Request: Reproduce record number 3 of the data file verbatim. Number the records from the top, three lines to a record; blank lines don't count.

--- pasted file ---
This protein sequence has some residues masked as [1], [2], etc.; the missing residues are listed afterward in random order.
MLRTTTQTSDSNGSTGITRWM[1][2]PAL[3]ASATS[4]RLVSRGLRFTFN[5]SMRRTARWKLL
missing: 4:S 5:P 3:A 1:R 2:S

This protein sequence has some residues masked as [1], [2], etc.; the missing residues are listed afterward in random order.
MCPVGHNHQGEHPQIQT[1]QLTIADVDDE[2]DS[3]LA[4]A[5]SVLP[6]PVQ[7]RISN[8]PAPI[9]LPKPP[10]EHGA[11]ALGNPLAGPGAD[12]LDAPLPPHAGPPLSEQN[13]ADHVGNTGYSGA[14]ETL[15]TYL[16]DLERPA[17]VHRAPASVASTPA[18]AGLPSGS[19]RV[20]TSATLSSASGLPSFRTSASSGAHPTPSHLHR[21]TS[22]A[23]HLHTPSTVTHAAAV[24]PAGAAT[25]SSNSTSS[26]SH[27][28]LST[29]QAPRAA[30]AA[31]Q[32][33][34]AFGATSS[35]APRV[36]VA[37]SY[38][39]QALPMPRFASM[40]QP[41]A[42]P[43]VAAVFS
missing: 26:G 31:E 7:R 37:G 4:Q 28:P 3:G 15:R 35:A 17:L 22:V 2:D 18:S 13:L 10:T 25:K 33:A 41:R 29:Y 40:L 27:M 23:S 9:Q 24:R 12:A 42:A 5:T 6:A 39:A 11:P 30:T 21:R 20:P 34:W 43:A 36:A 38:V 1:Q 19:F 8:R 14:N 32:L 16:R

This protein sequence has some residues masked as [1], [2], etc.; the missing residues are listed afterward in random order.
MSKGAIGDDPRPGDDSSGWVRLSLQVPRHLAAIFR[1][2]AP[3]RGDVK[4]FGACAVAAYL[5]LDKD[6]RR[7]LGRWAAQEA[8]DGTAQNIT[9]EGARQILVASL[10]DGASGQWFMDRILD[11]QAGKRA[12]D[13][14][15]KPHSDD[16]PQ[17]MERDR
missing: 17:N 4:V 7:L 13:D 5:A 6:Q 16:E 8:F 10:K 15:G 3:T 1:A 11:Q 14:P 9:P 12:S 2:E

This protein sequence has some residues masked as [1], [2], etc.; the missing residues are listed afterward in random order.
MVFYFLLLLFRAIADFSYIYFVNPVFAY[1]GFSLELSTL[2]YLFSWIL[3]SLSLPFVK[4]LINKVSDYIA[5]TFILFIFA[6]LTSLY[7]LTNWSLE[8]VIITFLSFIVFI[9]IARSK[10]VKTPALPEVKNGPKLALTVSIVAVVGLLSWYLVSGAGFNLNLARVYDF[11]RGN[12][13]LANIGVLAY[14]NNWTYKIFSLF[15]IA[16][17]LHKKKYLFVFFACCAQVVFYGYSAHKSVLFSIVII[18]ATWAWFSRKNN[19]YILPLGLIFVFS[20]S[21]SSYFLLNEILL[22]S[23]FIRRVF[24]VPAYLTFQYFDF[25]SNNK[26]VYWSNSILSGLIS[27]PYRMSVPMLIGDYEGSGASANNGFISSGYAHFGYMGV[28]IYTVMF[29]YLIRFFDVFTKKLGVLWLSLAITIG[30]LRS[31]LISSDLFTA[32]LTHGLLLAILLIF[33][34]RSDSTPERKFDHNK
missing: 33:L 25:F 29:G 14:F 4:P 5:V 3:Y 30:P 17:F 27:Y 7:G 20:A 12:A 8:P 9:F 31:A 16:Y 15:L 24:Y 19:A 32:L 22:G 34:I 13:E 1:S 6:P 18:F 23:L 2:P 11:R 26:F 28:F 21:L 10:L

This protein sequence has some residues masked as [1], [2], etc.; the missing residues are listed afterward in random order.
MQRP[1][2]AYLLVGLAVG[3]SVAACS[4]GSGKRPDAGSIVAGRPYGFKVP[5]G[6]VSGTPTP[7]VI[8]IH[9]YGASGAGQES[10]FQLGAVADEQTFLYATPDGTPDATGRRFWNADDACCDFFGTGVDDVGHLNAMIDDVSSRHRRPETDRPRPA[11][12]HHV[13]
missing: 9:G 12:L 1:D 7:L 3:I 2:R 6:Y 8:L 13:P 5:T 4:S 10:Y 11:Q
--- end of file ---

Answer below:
This protein sequence has some residues masked as [1], [2], etc.; the missing residues are listed afterward in random order.
MSKGAIGDDPRPGDDSSGWVRLSLQVPRHLAAIFR[1][2]AP[3]RGDVK[4]FGACAVAAYL[5]LDKD[6]RR[7]LGRWAAQEA[8]DGTAQNIT[9]EGARQILVASL[10]DGASGQWFMDRILD[11]QAGKRA[12]D[13][14][15]KPHSDD[16]PQ[17]MERDR
missing: 17:N 4:V 7:L 13:D 5:A 6:Q 16:E 8:F 10:K 15:G 3:T 1:A 11:Q 14:P 9:P 12:S 2:E